This story is part of the Ensemble Wellington edit, thanks to WellingtonNZ
You’d be right in assuming that, like everywhere, Covid put a road bump in Te Whanganui-a-Tara’s retail scene. But it also paved the way for a new guard to come through, a community of shops bringing fresh taste to the capital. A huge five stores out of six on this list were a product of lockdown relocating or scheming, evidence that even in the toughest times, creativity prevails.
Joining the ranks of the city’s more established destinations - the likes of streetwear hotspot Good as Gold, independent fashion stronghold Service Depot, and vintage haven Hunters & Collectors - these varied destinations all bring something different. A superficial analysis of Wellington style often conjures up descriptions like “eclectic” and “quirky,” a word I’d be happy to never hear again in my life. But from Bizarre Bazaar’s sensory overload to Kaukau’s refined selection of fine art and objects, the stores here show there’s more to the city’s style than a thrifted shirt (or public servant suit).
What unites them, however, is the desire to promote independent makers and designers, quality over quantity, and carefully cherry-picked products the owners can genuinely behind. In a way, it’s a bit like the city itself - its compactness is its beauty. You don’t need all the choice in the world to look hot and feel good. Here’s proof.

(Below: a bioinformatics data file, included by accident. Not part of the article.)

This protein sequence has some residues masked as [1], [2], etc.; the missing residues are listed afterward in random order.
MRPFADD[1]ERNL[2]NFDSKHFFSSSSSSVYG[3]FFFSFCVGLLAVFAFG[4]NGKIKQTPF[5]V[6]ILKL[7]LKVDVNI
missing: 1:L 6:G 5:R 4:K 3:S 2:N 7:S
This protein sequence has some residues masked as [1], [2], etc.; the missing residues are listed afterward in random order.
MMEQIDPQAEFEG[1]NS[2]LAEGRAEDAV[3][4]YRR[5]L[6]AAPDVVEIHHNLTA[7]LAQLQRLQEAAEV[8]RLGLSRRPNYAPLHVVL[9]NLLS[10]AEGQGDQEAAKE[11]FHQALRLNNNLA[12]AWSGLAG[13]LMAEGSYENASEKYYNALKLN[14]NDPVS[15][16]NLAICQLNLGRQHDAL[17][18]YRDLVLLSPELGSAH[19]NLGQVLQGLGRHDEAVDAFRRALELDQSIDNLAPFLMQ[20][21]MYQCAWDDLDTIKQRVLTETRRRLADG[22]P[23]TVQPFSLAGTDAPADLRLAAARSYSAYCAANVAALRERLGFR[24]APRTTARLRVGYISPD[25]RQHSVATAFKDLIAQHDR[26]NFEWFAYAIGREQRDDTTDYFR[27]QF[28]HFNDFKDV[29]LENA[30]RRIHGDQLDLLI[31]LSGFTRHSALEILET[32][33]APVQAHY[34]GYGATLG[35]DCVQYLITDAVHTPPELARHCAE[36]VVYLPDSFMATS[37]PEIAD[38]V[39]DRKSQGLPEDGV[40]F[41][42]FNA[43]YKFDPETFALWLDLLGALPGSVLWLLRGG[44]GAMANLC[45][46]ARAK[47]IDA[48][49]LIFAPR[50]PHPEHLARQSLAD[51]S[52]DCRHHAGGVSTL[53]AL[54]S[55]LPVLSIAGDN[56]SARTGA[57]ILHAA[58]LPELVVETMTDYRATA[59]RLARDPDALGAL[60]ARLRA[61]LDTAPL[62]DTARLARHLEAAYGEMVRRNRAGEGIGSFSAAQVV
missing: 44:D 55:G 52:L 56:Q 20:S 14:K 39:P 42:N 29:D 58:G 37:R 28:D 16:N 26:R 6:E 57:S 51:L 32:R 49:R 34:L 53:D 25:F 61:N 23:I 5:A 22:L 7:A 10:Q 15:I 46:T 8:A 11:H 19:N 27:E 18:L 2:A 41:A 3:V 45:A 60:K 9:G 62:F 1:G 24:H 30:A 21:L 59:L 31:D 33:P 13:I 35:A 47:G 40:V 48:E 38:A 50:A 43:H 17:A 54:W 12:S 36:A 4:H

Tucked in a dark corner next to a cafe on Tory street is Bizarre Bazaar. It’s a place founder Jess Scott describes as a mishmash of influences, “paying homage to everything from Harajuku’s fashion scene to Berlin’s BDSM techno underground, punk-era Vivienne Westwood to trashy Americana and a very specific type of opulent, maximalist campiness embodied by Melbourne’s vintage stores,” Jess says. “A complete and utter, total sensory overload.”
After studying journalism and working as a buyer at a secondhand store, Jess had planned to move to Tokyo or New York to write and flip vintage on the side, and “basically live out my Depop-era Carrie Bradshaw fantasy,” she says. A quick stint in Tokyo saw her work for a startup that designed an electric toothbrush-powered sex toy, then Covid hit. When her partner Rowan, owner of cafe Mystic Kitchen, signed the lease on half sunshiney, half cave-like space, Jess took over the dark corner and conjured up her magic.
The result - which comes complete with a Vivienne Westwood shrine and a car in the middle of the store - is an incredible selection of handpicked vintage, and a raft of young designers doing things differently, including Jess Grindell, Karaoke Superstars and Caitlin Snell. Citing the fashion industry’s tendendancy to be very gate-keepy, Jess instead wants to support young creatives doing things differently.
“I think it’s really important to create space for experimentation, where young designers are able to present their wildest, most avant garde pieces that might not “work” elsewhere,” she says. “It’s incredibly boring how many stores stock the same selection of tried-and-tested labels that all the other stores already stock. Where’s the point of difference? Where’s the sexy, outrageous, weird shit?”
It’s at Bizarre Bazaar.